More than 130,000 Russian troops are in front of Ukraine as diplomacy efforts continue

More Than 130,000 Russian Troops Are In Front Of Ukraine As Diplomacy Efforts Continue

Washington – Some airlines canceled flights to the Ukrainian capital and soldiers there were unloading new shipments of weapons from NATO members on Sunday amid warnings from the United States of a possible Russian invasion, but despite the bleak outlook, President Volodymyr Zelenskyy sought project confidence.

Zelenskyy spoke with his American counterpart Joe Biden for about an hour, insisting that the Ukrainians have their country under “safe and reliable protection” from what is feared to be an attack by much more powerful Russian armed forces, aides said. The White House said the two agreed to continue their efforts at deterrence and diplomacy in an attempt to prevent a Russian offensive.

The Biden administration has increasingly expressed concerns that Russia will stage an incident in the coming days to provoke a false pretext to invade Ukraine.

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Recent findings by US and European intelligence services have raised concerns that Russia may seek action against a Ukrainian military exercise scheduled for Tuesday in eastern Ukraine to carry out a “false flag” operation, according to two people familiar with the matter who requested anonymity because they were not authorized to speak.

US intelligence officials believe an attack on military exercises is just one of several options Russia has weighed for a possible false flag operation. The White House has stressed that it is uncertain whether President Vladimir Putin has made the final decision to invade.

Russian forces are massing near the north, east and south of Ukraine in what the Kremlin insists are military exercises.

A US official updated the Biden administration’s estimate of Russian troops stationed near Ukraine’s borders to more than 130,000, an increase from the more than 100,000 the US had publicly mentioned in previous weeks. The official requested anonymity so he could comment on the US government’s findings.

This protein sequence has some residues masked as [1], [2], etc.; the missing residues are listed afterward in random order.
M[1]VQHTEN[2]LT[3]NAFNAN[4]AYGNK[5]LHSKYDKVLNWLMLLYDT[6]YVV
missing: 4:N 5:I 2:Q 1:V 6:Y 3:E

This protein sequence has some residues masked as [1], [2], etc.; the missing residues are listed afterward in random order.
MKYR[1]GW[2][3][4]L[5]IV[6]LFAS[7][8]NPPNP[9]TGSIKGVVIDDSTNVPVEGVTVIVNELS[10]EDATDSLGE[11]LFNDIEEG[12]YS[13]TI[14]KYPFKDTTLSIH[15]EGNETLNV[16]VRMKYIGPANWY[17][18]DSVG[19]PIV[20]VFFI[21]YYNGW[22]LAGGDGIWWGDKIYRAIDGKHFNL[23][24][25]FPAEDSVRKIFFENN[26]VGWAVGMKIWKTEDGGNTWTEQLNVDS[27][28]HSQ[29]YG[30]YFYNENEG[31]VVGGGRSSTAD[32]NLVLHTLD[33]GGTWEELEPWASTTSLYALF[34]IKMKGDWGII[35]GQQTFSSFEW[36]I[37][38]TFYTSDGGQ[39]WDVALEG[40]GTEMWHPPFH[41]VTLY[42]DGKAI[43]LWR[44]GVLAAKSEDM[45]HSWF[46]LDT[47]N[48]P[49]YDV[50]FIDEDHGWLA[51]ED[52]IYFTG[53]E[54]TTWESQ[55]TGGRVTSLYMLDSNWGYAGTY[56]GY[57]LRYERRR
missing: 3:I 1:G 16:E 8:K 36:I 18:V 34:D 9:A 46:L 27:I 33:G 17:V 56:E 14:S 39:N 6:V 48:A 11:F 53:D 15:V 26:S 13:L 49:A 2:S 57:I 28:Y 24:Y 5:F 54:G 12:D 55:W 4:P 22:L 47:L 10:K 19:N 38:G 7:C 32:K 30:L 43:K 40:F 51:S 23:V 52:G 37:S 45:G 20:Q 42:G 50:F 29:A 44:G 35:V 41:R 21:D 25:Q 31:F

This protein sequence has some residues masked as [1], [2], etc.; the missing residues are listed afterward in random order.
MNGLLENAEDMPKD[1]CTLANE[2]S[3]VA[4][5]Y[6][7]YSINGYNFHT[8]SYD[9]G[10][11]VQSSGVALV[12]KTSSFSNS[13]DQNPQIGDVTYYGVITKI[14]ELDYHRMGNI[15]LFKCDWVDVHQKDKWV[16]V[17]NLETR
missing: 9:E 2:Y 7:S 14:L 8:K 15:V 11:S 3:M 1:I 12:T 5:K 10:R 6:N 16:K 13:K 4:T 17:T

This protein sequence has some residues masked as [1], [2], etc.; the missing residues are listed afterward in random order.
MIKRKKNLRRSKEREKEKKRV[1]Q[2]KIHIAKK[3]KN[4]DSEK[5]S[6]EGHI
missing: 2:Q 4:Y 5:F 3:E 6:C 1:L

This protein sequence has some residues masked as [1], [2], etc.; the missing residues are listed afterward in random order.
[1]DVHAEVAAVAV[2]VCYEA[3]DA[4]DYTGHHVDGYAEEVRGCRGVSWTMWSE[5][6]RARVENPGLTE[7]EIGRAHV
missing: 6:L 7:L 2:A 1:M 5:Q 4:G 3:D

Zelenskyy has repeatedly played down warnings from Washington, questioning increasingly strident statements by US officials in recent days that Russia may be planning to invade Ukraine as early as midweek.

“We are aware of all the risks, we understand that there are risks,” the Ukrainian president declared in a live broadcast. “If you, or anyone else, have any additional information regarding a 100% invasion of Russia starting on the 16th, we ask that you share it with us,” he added.

But while Zelenskyy has urged avoiding panic for fear it could undermine Ukraine’s economy, he and his civilian and military authorities continue to prepare for defense, which has included requesting and receiving weapons from the United States and other NATO members.

A military cargo plane landed Sunday with US-made Stinger anti-aircraft missiles and ammunition from NATO member Lithuania, which will be used to bolster the country’s defenses against any air attack.

Zelenskyy dressed in military uniform over the weekend during a tank and helicopter exercise near Ukraine’s border with Crimea, a peninsula annexed by Russia. In the neighboring city of Kalanchak, some expressed disbelief that Putin would actually launch his forces against the country.

“I don’t think Russia will attack us,” said Boris Cherepenko, a resident. “I have friends in Sakhalin, in Krasnodar,” he noted, referring to Russian regions. “I do not believe it”.

In Kiev, others expressed uncertainty as to whether a possible Russian action would be economic or military, or whether it would actually happen. A woman, Alona Buznitskaya, demonstrating her position on a street in the capital, said calmly as she held signs reading “I love Ukraine”.

“One should always be ready for anything, and then you will have nothing to fear,” he said.

The United States has largely not made public the evidence it says is supporting its more specific warnings about Russia’s possible plans or when it would act.

“We’re not going to give Russia an opportunity to spring a surprise here, to suddenly launch some situation against Ukraine or the world,” US national security adviser Jake Sullivan told CNN on Sunday, referring to the US warnings. .

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